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Donors Benefit From Using Charitable Remainder Trusts

Most charitable organizations receive and administer medium-sized gifts and are quite comfortable doing so. Since most donations don't exceed $25,000, donor tax and estate planning are not usually concerns.

When the size of the gift moves into the six-figure range, however, the degree to which the gift meets the donor's tax and financial planning objectives becomes increasingly important. Through the use of charitable remainder trusts (CRTs), your organization can tailor these large gifts to the special needs of the individual donor.

Remember that the prospect of these large donations is rare. However, when a large donation arises, it is important for you to understand how to meet the needs of the donor while accomplishing the objectives of your organization. In many cases, a CRT can help balance these two objectives.

    • In simple terms, a charitable remainder trust operates as follows:
    • The donor makes an irrevocable transfer of property to the trust.
    • The donor retains the right to receive income from the property or creates an income interest for another person.
    • The donor receives a partial income tax charitable deduction in the year of the gift.
    • The donor incurs no immediate capital gains tax on the transfer to and subsequent sale by the trust of appreciated, long-term assets.
    • At the end of the trust's term, the trust principal distributes to charity.

Flexibility is key

The beauty of the CRT is its flexibility compared to other gift arrangements. For example, the donor can choose the trustee or, in some cases, be his or her own trustee. The donor can choose the type of payment to receive (either fixed or fluctuating) and the frequency of the payment (monthly, quarterly, semi-annually or annually). Finally, the trust term can be measured by the life or lives of individuals living when the trust is created.

The investment strategy of the trust and taxable character of the income can be tailored to meet the unique needs of the donor. Also, the donor can choose one or more charitable organizations to share in the trust principal upon termination of the trust.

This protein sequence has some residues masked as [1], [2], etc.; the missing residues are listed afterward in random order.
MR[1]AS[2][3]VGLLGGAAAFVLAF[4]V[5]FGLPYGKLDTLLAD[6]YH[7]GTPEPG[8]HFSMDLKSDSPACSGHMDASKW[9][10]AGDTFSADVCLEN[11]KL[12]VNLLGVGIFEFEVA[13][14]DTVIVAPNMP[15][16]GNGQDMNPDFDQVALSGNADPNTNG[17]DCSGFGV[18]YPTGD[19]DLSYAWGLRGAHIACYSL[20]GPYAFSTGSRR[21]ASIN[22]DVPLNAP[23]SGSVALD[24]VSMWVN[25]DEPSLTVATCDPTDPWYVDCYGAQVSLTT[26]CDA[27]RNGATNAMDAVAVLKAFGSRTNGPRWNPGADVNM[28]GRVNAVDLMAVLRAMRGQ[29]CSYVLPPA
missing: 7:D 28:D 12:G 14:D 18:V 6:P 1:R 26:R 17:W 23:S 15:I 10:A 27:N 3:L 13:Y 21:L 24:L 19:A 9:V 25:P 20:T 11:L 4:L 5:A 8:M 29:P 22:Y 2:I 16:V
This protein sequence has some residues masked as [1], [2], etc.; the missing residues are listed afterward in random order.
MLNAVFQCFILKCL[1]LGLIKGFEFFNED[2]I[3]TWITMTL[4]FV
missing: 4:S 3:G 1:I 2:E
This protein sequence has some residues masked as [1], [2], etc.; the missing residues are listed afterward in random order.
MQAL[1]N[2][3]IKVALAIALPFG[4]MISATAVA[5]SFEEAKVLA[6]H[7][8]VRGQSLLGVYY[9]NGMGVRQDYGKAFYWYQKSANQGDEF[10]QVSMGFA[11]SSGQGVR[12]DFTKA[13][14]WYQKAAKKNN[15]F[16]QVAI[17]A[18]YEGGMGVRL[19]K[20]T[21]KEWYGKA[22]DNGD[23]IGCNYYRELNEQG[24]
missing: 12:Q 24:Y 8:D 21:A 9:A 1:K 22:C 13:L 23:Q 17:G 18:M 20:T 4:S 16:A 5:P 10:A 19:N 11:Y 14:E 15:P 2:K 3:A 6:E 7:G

CRTs can be established by the donor without the help of the benefiting organization; however, the trust document is complicated and the donor's tax advisor may not specialize in charitable remainder trusts. Therefore, it is a good idea to have boilerplate documents of these trusts on hand that can be forwarded to the donor's counsel for tailoring.

Seek guidance for CRTs

Charitable remainder trusts, although complex planned giving mechanisms, can be a tremendous way for you to capture large gifts. Their flexibility and the fact that the donor can make the gift but still receive a lifetime income, makes them very attractive options.

Calculating the charitable deduction and the taxation payments are beyond the scope of this article but are nevertheless important subjects that you should address. Nonprofit organizations should not be afraid to invest some time and expense in becoming knowledgeable about CRTs.

Tax law and regulations associated with CRTs are complicated. If the document does not meet the criteria set by the Internal Revenue Service, the donor's tax deduction may be revoked. It is important that you seek professional guidance. If you have a donor who is interested in this type of trust, please call us.

Our office is ready to serve your needs. If we can be of assistance to you, please contact us.


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Lancaster, OH 43130
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The information contained in this publication is general and should not be applied to specific legal problems without first consulting your attorney. Actual resolution of legal issues depends upon many factors, including variations of facts and Federal and State laws. Ohio laws change daily as a result of legislation and court decisions. This publication is not intended to provide legal advice on specific subjects, but rather to provide insight into legal developments and issues that we feel could be useful.

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